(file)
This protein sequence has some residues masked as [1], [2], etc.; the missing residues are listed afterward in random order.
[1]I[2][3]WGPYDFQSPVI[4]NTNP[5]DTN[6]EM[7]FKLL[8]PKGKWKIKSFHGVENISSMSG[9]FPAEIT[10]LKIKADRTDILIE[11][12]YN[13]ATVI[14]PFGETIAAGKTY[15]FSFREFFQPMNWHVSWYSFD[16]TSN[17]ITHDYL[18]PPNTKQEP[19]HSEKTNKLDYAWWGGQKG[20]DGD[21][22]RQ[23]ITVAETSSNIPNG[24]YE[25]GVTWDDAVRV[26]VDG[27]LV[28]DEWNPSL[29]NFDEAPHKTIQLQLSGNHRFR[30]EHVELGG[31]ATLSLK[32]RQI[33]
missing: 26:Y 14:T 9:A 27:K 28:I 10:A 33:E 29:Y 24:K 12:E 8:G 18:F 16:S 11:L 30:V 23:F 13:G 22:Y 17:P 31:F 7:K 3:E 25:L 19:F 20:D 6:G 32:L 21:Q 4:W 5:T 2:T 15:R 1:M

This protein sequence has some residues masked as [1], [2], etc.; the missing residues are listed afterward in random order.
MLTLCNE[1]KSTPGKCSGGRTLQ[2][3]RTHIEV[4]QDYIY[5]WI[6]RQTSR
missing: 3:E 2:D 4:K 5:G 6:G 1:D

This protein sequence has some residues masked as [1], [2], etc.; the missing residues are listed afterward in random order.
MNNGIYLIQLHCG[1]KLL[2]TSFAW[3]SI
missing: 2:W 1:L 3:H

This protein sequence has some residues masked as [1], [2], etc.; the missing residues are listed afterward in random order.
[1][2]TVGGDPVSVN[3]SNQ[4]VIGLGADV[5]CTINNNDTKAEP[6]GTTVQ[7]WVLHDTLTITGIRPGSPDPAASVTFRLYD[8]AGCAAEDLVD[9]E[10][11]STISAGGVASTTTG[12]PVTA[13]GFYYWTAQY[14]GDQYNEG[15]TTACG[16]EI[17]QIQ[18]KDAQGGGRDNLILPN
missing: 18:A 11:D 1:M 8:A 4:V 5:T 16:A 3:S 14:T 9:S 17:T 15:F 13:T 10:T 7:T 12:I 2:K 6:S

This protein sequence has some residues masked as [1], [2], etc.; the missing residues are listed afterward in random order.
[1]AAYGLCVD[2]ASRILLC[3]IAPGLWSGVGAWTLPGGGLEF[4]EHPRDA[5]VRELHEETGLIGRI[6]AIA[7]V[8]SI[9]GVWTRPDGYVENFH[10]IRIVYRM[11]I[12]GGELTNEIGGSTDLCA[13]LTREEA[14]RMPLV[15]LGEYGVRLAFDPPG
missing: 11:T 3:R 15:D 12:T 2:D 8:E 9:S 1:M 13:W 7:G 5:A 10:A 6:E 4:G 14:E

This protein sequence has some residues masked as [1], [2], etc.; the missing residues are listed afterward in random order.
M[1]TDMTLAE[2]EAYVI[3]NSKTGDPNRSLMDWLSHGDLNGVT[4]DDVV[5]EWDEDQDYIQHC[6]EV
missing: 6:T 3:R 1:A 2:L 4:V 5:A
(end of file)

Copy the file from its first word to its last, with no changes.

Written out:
This protein sequence has some residues masked as [1], [2], etc.; the missing residues are listed afterward in random order.
[1]I[2][3]WGPYDFQSPVI[4]NTNP[5]DTN[6]EM[7]FKLL[8]PKGKWKIKSFHGVENISSMSG[9]FPAEIT[10]LKIKADRTDILIE[11][12]YN[13]ATVI[14]PFGETIAAGKTY[15]FSFREFFQPMNWHVSWYSFD[16]TSN[17]ITHDYL[18]PPNTKQEP[19]HSEKTNKLDYAWWGGQKG[20]DGD[21][22]RQ[23]ITVAETSSNIPNG[24]YE[25]GVTWDDAVRV[26]VDG[27]LV[28]DEWNPSL[29]NFDEAPHKTIQLQLSGNHRFR[30]EHVELGG[31]ATLSLK[32]RQI[33]
missing: 26:Y 14:T 9:A 27:K 28:I 10:A 33:E 29:Y 24:K 12:E 8:G 18:F 16:S 11:L 30:V 23:F 13:G 22:Y 17:P 31:F 7:K 3:E 25:L 19:F 20:D 6:G 32:L 21:Q 4:W 5:T 2:T 15:R 1:M

This protein sequence has some residues masked as [1], [2], etc.; the missing residues are listed afterward in random order.
MLTLCNE[1]KSTPGKCSGGRTLQ[2][3]RTHIEV[4]QDYIY[5]WI[6]RQTSR
missing: 3:E 2:D 4:K 5:G 6:G 1:D

This protein sequence has some residues masked as [1], [2], etc.; the missing residues are listed afterward in random order.
MNNGIYLIQLHCG[1]KLL[2]TSFAW[3]SI
missing: 2:W 1:L 3:H

This protein sequence has some residues masked as [1], [2], etc.; the missing residues are listed afterward in random order.
[1][2]TVGGDPVSVN[3]SNQ[4]VIGLGADV[5]CTINNNDTKAEP[6]GTTVQ[7]WVLHDTLTITGIRPGSPDPAASVTFRLYD[8]AGCAAEDLVD[9]E[10][11]STISAGGVASTTTG[12]PVTA[13]GFYYWTAQY[14]GDQYNEG[15]TTACG[16]EI[17]QIQ[18]KDAQGGGRDNLILPN
missing: 18:A 11:D 1:M 8:A 4:V 5:T 16:A 3:S 14:T 9:S 17:T 15:F 13:T 10:T 7:T 12:I 2:K 6:S

This protein sequence has some residues masked as [1], [2], etc.; the missing residues are listed afterward in random order.
[1]AAYGLCVD[2]ASRILLC[3]IAPGLWSGVGAWTLPGGGLEF[4]EHPRDA[5]VRELHEETGLIGRI[6]AIA[7]V[8]SI[9]GVWTRPDGYVENFH[10]IRIVYRM[11]I[12]GGELTNEIGGSTDLCA[13]LTREEA[14]RMPLV[15]LGEYGVRLAFDPPG
missing: 11:T 3:R 15:D 12:T 2:D 8:E 9:S 1:M 13:W 7:G 5:A 10:A 6:E 4:G 14:E

This protein sequence has some residues masked as [1], [2], etc.; the missing residues are listed afterward in random order.
M[1]TDMTLAE[2]EAYVI[3]NSKTGDPNRSLMDWLSHGDLNGVT[4]DDVV[5]EWDEDQDYIQHC[6]EV
missing: 6:T 3:R 1:A 2:L 4:V 5:A